GOVERNOR OF NUEVO LEON VISITS UT

 

 

The Governor of Nuevo Leon, Jaime Heliódoro Rodríguez Calderón, met with Mexican students at UT during a special event organized by the Mexican Center of LLILAS and the Consulate General of Mexico in Austin on March 31.

Rodriguez Calderón was in Texas to promote bilateral agreements between Texas and Nuevo León and to discuss several subjects on safety, investment and migration.

But his main message to the students was to return to Mexico after completing their degrees.

 

Rodriguez Calderón entered the room in the Texas Union and greeted each student one-by-one. The charismatic governor, also known as “El Bronco,” told them that they can – and should – leverage the experience and knowledge they have gained at UT to transform their country.

Speaking exclusively in Spanish, he said, “I am here to tell you that I am proud of you for coming to study here. I know that the opportunities in Mexico might not be the ones you are seeking, but we need you.”

Rodriguez Calderón has attracted the spotlight for his unconventional and direct style. He ran as an independent and used social media instead of mass media to garner attention. The governor continues to communicate with his constituents via social media and even offers them his personal phone number to discuss their opinions or complaints.

He told the UT students in attendance that it is his goal to challenge the traditional political paradigm in Mexico.

“Are we going to allow our country to fall while we live elsewhere comfortably?” he challenged the students. “Let’s look [for opportunities] in our place of origin. If we can do that, I can promise you that my government is working and will work to improve the conditions.”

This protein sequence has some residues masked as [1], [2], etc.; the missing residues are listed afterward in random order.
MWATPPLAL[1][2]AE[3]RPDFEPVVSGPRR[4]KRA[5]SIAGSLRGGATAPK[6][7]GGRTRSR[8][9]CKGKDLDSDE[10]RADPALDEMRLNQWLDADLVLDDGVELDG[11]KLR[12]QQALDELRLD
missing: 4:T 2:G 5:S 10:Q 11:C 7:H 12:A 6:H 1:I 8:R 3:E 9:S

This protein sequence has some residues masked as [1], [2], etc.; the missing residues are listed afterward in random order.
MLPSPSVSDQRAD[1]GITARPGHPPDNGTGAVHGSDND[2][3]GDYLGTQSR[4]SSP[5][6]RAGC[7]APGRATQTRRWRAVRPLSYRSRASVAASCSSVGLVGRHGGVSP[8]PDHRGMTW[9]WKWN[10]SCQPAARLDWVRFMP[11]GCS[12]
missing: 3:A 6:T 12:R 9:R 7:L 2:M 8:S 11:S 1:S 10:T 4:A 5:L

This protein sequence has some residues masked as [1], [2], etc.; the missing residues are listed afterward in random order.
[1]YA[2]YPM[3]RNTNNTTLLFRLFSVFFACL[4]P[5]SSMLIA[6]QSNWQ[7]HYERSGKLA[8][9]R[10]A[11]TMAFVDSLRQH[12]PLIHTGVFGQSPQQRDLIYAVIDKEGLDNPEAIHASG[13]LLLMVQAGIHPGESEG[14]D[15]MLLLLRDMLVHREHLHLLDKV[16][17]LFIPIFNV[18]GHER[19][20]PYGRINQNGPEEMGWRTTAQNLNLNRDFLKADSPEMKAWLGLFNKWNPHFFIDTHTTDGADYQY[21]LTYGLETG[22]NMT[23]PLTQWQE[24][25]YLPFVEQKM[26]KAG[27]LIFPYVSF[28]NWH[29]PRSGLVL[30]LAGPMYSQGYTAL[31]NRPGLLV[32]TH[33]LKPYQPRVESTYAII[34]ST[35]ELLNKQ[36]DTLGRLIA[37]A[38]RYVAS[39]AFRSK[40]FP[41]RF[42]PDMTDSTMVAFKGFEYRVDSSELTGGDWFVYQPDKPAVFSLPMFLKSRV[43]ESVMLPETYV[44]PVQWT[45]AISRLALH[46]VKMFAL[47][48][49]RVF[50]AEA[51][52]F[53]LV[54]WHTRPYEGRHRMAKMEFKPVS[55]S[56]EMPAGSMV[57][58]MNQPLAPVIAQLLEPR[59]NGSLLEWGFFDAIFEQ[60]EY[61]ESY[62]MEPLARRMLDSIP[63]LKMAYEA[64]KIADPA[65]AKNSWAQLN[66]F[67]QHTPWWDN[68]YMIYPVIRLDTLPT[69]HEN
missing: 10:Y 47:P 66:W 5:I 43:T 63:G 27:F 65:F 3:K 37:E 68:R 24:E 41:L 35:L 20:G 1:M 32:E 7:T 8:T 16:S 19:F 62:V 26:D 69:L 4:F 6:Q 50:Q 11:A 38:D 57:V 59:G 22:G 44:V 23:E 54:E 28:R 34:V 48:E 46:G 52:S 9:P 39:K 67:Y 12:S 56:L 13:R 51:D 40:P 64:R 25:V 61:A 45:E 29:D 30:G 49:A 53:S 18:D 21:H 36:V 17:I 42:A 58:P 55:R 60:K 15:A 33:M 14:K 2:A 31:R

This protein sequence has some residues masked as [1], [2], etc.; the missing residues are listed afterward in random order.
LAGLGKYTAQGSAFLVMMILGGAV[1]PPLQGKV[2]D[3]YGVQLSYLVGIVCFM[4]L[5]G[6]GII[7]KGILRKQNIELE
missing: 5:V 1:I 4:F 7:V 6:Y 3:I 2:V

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After discussing subjects on corruption, conflict-resolution, and new forms of communication, Rodriguez Calderón opened the floor to questions from students.

Jorge Vasquez, Ph.D. candidate in chemical engineering, voiced his analysis that Mexico had invested less in science and technology than the United States after World War II.

“Nuevo Leon is one of the states that has invested the most in science and technology,” he said. “But this is not [comparable] at a national level. I think [the investment in science and technology] has a direct influence in bringing people out of poverty and fixing the social ladder that prevents individual to access higher class levels.”

He also expressed concerns about corruption and challenged the governor. “Mexico needs to break paradigms and build bridges,” he said.

Rodriguez Calderón agreed that science and technology are important to economic progress and can help transform the country. “It is unfortunate that you come here to study and can’t find a way back [to Mexico],” the governor replied. “We want to create those opportunities.”

In addition to meeting the Mexican students at UT Austin, El Bronco also sat down with UT President Gregory Fenves, who earlier in January led a large delegation of deans, faculty, and staff to Mexico with the goal of expanding academic and research collaborations with Mexican universities and institutions.